Mustang Monument: Pricey Is an Understatement

Cost per night is $2,650, double occupancy, according to an article published today by Forbes.  Keep in mind it’s a travel column, not a wild horse column.

Madeleine Pickens purchased base properties in eastern Nevada, giving her grazing preference to hundreds of thousands of acres of public lands, on which she would place 30,000 wild horses rescued from government pens.

At first the BLM supported the idea but later opposed it.  Refer to this report by KLAS News for some background on the project.

RELATED: Intrigue at Spruce-Pequop HMA.

Oregon Wild Horse Group Sues Crook County Commission

The Central Oregon Wild Horse Coalition has sued the Crook County Commission for holding a series of meetings in May to comment on proposed changes to the Big Summit Wild Horse Management Plan without giving proper notification of the meetings, according to a brief published this morning by Courthouse News Service.

Commissioners sent a letter to the Forest Service advocating for Alternative 2 in the EA, which would reduce the AML on the WHT, arguing that the other two alternatives would allow a “downward trend … in forage availability,” leading to a “significant reduction or exclusion of wildlife and permitted livestock grazing from the Territory.”

The three-page letter, dated May 14, appears as Exhibit 1 at the end of the court filing.

RELATED: Comments Invited on Changes to Big Summit Management Plan.

Range Creek Roundup Over?

The daily reports ended July 6, with 148 wild horses removed from their home range.

No deaths were reported.

The number of horses removed was about 18% higher than originally planned.

The number of foals captured on July 3 was not given.  If you deduct that day’s results from the total, foals represented about 22% of the horses captured.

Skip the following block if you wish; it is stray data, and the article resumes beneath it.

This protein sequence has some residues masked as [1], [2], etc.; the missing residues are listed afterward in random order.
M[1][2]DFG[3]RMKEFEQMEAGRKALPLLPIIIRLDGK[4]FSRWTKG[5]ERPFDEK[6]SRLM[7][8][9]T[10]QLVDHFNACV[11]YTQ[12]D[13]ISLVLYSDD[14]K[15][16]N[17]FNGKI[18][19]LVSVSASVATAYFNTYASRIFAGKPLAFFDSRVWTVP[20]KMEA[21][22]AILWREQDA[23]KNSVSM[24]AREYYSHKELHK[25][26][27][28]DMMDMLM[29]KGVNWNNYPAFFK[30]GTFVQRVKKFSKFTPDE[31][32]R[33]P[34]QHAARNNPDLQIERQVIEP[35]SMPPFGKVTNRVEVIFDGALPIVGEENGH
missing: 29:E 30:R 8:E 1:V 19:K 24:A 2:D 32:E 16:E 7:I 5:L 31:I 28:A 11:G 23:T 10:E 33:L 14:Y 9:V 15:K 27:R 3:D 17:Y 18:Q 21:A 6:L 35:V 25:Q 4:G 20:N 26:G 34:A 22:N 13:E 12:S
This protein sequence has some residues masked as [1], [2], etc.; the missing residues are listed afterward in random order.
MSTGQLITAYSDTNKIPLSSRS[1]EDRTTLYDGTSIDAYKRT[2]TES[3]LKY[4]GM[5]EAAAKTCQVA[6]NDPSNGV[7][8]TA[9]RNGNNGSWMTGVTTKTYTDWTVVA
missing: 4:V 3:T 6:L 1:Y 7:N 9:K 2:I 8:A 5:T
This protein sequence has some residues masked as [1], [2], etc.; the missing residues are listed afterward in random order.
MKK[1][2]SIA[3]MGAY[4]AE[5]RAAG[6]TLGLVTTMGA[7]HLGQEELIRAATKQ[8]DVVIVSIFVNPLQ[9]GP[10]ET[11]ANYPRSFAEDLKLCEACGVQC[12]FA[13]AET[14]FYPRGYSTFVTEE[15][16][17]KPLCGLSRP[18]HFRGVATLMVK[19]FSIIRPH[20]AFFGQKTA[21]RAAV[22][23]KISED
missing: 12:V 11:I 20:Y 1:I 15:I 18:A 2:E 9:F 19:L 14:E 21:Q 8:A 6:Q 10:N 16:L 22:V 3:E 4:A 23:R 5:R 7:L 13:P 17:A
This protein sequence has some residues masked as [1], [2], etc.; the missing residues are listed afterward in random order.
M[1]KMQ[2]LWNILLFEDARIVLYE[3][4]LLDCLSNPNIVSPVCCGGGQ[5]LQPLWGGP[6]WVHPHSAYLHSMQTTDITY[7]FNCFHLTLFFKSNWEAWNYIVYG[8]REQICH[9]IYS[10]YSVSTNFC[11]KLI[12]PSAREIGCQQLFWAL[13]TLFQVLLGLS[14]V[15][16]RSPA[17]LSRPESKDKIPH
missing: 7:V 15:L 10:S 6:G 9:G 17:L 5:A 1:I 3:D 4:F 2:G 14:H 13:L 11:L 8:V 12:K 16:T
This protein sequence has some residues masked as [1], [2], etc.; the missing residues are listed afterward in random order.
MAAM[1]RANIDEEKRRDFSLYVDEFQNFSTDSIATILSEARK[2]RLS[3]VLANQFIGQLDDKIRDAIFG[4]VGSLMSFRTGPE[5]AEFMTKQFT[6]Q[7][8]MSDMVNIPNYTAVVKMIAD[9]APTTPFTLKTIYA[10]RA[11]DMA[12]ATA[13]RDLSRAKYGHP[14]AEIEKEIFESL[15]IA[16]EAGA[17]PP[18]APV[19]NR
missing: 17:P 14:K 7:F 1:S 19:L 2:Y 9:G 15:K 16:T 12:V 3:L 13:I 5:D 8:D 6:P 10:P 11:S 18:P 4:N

Body condition scores were threes and fours, not what you’d expect for an area that’s overpopulated.

RELATED: Range Creek Roundup Starts Next Week.

No More Overflowing Tanks

The fill valves hang over the rims of the tanks but the mustangs can flip them out of the water, as seen in this video, wasting a critical resource.

They are now held in place by wood blocks that were attached to the rims with carriage bolts and wing nuts.

In case you did not know, the eleventh commandment on the high desert is “Thou shalt not put thy well to the test.”  You don’t buy land in this area with visions of high-tech irrigation systems and lush green lawns!

No More Overflowing Tanks

AEA Pushes WH Darting Machine

Another press release appeared last week, provided by American Equine Awareness, touting the benefits of the contraption, which can deliver contraceptives to free-roaming horses without human involvement, except to restock the bait and pesticides.

Whose side are they on?

These animals are being forced off their home range because most of their food has been sold to public-lands ranchers, not because they’re overpopulated.

Those who want herd sizes reduced, by roundups, fertility control or any other method, are allies of the ranchers.  Don’t give them a penny!

RELATED: Who Invented the Wild Horse Darting Machine?

PSA 12-07-19

Confusion Wild Horses Get Short End of Stick

The Rule of 5 says the HMA should be able to support 5 × 115 = 575 wild horses, not 115, with 460 horses denied a spot on their home range according to the Rule of 4.  Let’s see how those estimates compare to figures determined the hard way.

The management plan allows 115 horses in an area covering 235,005 acres.

The stocking rate allowed by plan is 0.5 wild horses per thousand acres and the forage requirement is 115 × 12 = 1,380 AUMs per year.  Recall from the post in April that fractional stocking rates may indicate large amounts of forage diverted to livestock.

The HMA intersects five grazing allotments per Section 3.2.1 of the draft environmental assessment for management actions on the HMA.  All of the land is subject to permitted grazing.  A map in Appendix D shows the arrangement.

Allotment data can be found in Table 3a of the EA.  Although cattle and sheep are permitted, the livestock calculations pertain to cow/calf pairs only, as their resource requirements are said to be equivalent to those of wild horses.

The total estimated forage available to livestock inside the HMA is the sum of the forage amounts contributed by each allotment.  For example, 78% of the HMA lies within the Thousand Peaks allotment, which is 183,304 acres (.78 × 235,005).  The forage contributed by that allotment would be 6,785 AUMs per year (183,304 ÷ 332,022 × 12,289), assuming the resource is evenly distributed across the parcel.